Thanks again,
<You're welcome. Minh Huynh.><<RMF's vote's on a Poriferan>>

Re: Algae ID?! 2/13/09
Hi Minh,
<Hello Brian>
Yea, it sure is strange! I'm not sure that it looks like either one. I'm thinking it looks more like a flat leafy type of algae as it doesn't resemble any type of sponges I've seen and the pics of the Acanthophora spicifera seem to be too spiky / spiny when this looks more feathery (but that could be due to the high flow area it's in). Someone did mentioned to me the possibility of Avrainvillea erecta. But I'm not too sure.
<Don't worry, I haven't forgotten about you. I've written a colleague about this and I am waiting to hear back from him.>
I am going to get a SLR camera from a friend and see if I can't get a really good shot of it. My next email to you will include the pic as well as my water parameters (which I conveniently left at home this AM - boo!).
<Excellent, I am looking forward to more photos of this growth and waiting on your tank water parameters.>
Again... thanks for the help!
<You're welcome. Cheers, Minh Huynh.>

Algae ID?! 2/5/09
Dear W.W.M Crew!
<Hello Brian. Minh at your service.>
Long time reader, First time writer. Just wanted to give a quick acknowledgment out to you all; *Thank you* for your great advice and knowledge sharing!
Well, I found these in my tank a few weeks ago. They started off as only one and now are multiplying and getting larger. It's a long-ish wispy looking algae with black fringe but mostly white and about 3-4 inches long. They seem to attach only to the back glass of my tank and none of the rocks. I tried many online searches but so far nothing that really resembles them. I'm thinking it is possibly some type of Cyano? But am probably wrong.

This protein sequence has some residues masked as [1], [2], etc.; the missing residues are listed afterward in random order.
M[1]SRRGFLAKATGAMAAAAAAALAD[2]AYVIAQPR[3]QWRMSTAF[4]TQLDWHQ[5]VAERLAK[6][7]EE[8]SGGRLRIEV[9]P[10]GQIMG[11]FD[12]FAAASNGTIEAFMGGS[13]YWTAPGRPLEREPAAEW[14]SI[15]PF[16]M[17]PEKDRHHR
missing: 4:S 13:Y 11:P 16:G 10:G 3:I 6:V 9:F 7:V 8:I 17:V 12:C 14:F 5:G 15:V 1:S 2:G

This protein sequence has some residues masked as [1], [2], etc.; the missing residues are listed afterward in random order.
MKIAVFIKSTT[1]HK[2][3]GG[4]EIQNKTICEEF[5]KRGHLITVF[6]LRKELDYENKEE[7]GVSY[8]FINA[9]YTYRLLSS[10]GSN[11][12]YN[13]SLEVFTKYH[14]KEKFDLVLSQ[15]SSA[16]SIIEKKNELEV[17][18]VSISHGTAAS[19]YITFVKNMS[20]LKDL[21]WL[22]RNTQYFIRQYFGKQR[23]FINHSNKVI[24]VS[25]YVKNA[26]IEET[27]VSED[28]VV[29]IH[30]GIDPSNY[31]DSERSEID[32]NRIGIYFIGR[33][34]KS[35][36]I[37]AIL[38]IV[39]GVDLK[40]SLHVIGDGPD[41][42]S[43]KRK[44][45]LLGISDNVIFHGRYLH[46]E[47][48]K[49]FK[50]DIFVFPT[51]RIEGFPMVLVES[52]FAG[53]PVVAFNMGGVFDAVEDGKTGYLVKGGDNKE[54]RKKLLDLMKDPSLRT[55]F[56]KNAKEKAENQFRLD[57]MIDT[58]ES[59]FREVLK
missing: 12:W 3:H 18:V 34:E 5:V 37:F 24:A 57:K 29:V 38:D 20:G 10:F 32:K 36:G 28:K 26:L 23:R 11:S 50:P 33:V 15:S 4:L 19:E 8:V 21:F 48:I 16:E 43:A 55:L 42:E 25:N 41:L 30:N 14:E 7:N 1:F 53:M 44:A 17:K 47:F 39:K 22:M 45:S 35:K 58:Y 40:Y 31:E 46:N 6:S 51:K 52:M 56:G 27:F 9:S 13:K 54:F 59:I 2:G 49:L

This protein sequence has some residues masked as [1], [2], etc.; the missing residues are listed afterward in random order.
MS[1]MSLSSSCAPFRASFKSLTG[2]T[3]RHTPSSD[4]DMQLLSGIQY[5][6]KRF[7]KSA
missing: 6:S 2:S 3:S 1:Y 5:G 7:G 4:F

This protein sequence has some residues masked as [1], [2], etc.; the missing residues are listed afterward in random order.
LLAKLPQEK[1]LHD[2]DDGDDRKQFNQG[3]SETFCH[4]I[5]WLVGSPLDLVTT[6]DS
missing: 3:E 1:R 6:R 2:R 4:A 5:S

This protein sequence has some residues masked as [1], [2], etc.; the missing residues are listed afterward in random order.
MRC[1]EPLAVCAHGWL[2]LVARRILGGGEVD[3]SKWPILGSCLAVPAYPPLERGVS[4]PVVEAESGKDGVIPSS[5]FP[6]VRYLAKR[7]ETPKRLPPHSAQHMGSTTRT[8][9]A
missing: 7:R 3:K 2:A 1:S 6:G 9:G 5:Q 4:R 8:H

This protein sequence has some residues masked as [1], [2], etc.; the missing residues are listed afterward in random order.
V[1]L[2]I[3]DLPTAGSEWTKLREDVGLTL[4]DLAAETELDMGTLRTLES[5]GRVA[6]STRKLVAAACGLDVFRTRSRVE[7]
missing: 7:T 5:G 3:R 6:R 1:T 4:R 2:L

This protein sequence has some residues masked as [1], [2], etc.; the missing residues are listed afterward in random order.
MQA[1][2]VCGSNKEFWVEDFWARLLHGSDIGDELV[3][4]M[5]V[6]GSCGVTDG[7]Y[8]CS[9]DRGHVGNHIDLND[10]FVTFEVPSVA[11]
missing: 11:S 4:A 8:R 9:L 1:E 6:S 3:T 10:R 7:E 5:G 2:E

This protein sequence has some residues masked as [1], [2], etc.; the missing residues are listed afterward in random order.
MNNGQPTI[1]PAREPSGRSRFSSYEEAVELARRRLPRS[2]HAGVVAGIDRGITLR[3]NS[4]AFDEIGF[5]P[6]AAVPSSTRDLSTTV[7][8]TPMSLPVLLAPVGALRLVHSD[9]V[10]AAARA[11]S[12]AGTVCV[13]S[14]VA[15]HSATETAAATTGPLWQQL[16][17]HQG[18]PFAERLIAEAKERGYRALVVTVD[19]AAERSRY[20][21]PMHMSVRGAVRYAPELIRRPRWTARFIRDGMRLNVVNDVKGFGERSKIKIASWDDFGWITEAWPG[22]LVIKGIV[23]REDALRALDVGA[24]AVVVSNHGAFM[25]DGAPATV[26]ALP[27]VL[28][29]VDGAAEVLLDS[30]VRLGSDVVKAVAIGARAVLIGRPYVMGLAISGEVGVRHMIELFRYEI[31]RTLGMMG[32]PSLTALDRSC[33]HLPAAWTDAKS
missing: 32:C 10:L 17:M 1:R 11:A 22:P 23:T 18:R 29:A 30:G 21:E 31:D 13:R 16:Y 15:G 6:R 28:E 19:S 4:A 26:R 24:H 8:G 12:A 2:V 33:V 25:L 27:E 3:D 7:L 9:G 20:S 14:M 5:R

<Unfortunately, it is difficult to identify a type of algae by description alone as there are so many variants. It would be ideal if you could include a photograph for us to reference. However, I do have some tools for you to use to identify this growth yourself.
First, browse through "The Algae Page" (http://saltcorner.com/sections/guest/algaepage/algaepage.htm) to see if you could find a match. This page should have most of the common algal species found in the marine aquaria. It also contains some biological remedies as well.
Second, review this excellent article on micro-algal control: http://www.reefkeeping.com/issues/2008-07/nftt/index.php.
Lastly, a possible match for the growth on your glass could be dinoflagellates. More information can be viewed here: http://www.reefkeeping.com/issues/2006-11/rhf/index.php.>